There are no grammar rules (except when there are)

4 grammar mistakes you didn’t know you were making

As much as this will make my dad clutch his pearls, I’m here to tell you there is no such thing as correct grammar.

Sorry I’m such a disappointment, dad.

It wasn’t that long ago that people were writing to-morrow and week-end and adding quotes to anything that felt slightly “slangy”. Grammar changes from generation to generation and between populations, so there’s no single way to be correct.

And that puts you in a sticky situation.

Because grammar still matters – if people spot what they consider an error in your writing, it’ll bottom out your cred. So, what do you even do? It all starts with your target audience – think about what they’d consider correct and stick with that. But to do that, you’ll need a wider grasp of grammar than you might have – you need to understand what is wrong and right for different audiences.

Here’s where I see writers tripping up most often.

 

  1. Fewer vs less

Everywhere as far as the eye can see, English speakers are using less, even when fewer is more traditionally correct. Just as you wouldn’t say, “How much cups do you have?”, you technically shouldn’t reply, “I have less cups.” Why? Because if you can count the items you should be using many and fewer. If you can’t count anything, use much and less.

 

Here are some examples:

How many cats are there now?

There are fewer cats than before.

 

I have a lot of chocolate – how much do you have?

I have less chocolate than you.

 

How many calories are in an apple?

Fewer calories than chocolate!

 

How much water is in the pool?

It’s been sunny, so there’s much less water.

 

There’s no real reason why less can’t be used in all these examples – people will get it! But if you’re writing for an older (or more librarian) audience, it’s a good idea to get this ‘right’.

 

  1. Which or that

The rules here can be hard to remember. Essentially, using which shows the information is additional – it’s an, “Oh, and by the way…”. Using that shows the information is crucial. Grammarly.com sums it up nicely: “which is as disposable as a sandwich bag. If you can remove the clause without destroying the meaning of the sentence, the clause is non-essential, and you can use which.”

 

Think about the difference between these two sentences:

The cat that got left outside overnight became unwell

The cat, which got left outside overnight, became unwell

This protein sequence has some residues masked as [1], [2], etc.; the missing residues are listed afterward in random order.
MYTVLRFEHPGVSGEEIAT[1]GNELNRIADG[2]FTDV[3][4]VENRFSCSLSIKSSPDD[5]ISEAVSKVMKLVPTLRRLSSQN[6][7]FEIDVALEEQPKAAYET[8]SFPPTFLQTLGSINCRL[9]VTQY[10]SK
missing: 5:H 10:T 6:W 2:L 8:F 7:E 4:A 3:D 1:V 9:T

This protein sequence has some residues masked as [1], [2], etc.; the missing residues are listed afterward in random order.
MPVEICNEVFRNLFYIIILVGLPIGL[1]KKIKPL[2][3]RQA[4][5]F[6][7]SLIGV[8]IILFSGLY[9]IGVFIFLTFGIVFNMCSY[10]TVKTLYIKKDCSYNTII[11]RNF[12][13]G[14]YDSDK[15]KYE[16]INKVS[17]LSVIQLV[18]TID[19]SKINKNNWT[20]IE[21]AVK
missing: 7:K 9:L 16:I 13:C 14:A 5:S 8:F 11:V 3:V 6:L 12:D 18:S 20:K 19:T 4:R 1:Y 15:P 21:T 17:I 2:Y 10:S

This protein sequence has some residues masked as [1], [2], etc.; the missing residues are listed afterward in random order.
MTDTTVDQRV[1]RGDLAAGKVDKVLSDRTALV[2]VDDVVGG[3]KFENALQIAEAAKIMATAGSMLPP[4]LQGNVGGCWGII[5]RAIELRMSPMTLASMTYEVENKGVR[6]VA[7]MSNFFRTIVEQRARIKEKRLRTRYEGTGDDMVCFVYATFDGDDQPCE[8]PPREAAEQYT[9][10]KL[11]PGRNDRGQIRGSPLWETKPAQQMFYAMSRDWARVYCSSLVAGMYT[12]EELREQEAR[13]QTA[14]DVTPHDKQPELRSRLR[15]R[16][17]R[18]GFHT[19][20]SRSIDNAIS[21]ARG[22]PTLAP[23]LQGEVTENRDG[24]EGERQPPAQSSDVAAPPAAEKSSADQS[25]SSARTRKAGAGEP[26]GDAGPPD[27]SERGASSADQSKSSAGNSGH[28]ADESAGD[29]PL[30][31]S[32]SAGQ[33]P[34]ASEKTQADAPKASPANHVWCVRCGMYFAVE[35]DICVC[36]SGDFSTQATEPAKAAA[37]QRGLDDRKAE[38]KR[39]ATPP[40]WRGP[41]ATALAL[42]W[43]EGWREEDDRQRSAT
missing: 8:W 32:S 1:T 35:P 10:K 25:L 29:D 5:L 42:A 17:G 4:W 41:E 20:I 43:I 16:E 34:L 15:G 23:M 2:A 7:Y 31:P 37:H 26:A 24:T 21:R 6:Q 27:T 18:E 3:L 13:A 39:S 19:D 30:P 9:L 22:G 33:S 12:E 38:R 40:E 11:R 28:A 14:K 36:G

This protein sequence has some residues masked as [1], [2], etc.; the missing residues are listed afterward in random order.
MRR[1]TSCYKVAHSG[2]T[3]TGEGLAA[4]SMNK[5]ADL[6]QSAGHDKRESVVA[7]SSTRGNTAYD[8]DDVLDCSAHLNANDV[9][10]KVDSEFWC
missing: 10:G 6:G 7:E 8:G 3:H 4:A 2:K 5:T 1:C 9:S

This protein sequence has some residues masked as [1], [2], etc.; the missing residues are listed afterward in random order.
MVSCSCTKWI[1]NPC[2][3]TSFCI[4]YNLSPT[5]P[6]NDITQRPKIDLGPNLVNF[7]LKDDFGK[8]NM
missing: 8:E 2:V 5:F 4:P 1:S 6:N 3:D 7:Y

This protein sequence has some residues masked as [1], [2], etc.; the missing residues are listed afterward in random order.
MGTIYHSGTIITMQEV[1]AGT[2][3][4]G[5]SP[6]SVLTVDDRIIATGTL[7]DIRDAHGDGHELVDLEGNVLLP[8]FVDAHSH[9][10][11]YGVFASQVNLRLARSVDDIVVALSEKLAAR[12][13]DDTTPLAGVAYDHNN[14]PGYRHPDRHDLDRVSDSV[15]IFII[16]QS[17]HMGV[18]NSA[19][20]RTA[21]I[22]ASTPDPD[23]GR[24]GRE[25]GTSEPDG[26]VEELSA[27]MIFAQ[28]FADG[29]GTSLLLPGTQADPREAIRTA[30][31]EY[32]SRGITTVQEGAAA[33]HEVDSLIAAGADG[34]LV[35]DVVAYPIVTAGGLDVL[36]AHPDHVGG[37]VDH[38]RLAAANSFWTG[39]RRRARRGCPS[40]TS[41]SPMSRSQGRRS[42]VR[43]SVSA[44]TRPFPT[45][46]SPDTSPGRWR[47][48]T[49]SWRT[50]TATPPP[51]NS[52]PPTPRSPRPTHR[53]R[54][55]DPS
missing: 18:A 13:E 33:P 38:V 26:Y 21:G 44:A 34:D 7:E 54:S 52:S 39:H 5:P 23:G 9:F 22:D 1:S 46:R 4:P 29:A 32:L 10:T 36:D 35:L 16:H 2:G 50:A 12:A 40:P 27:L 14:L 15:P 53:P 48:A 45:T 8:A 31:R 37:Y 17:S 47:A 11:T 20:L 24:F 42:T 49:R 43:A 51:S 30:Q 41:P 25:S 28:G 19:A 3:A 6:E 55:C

The first, using that, implies that there are many cats, but it was, specifically, the cat left outside that needed the vet. The second sentence, using which, suggests there’s only one cat and it got sick, with some extra info – it was left outside. Here are some more examples.

 

My car, which is a Mustang, is so fast.

Meaning: I have one, super-fast car (and did I mention that it’s a Mustang?)

 

Please submit new processes that have been approved by the board.

Meaning: We only want new processes that have already been approved by the board, thanks.

 

I like coffee that has been brewed correctly.

Meaning: I only like correctly brewed coffee. All other coffee will be spat back into the pot.

 

  1. Affect vs effect

Yep, this is a tricky one, but I have some rules for you to write on a Post-It:

  • Noun? Write
  • Verb that can be swapped with accomplish? Write
  • Verb that can be swapped with influence? Write

 

Here are some examples.

She felt the heady effects of the champagne almost immediately.

The new strategy is especially effective for older homes.

Your lies really affected my confidence.

 

  1. I vs me

Remember asking your dad for an ice block when you had a friend over? “Can me and Josie have a Polar Pop?”

The reply inevitably was: “Can Josie and I…”.

Those stickler parents have a lot to answer for. Thanks to them a whole generation has grown up believing that and I is somehow more correct, grownup and formal than and me. Just like there’s a time for ice blocks and a time for Irish coffee – both have their place.

Here’s the complicated linguistic explanation: if you’re the subject (the person or thing doing the action in the sentence), then use I. If you’re the object (the person or thing that the action is happening to), use me.

The TL; DR version: remove the other person and see which option sounds more natural. An example: Here’s a photo of mum and I at the ball becomes Here’s a photo of I at the ball. That’s a big bag of nope.

 

Here are some examples:

Rowena and I will get back to you next week.

You’ll hear from Rowena and me next week.

 

You and I have enough confidence for the whole team.

The confidence will come from you and me.

 

This dinner was cooked by my sister and me.

My sister and I cooked this dinner.

 

 

Helen Steemson

The lead copy writer and creative director at Words for Breakfast. She spends much of her time working with the copy writing team across a variety of projects.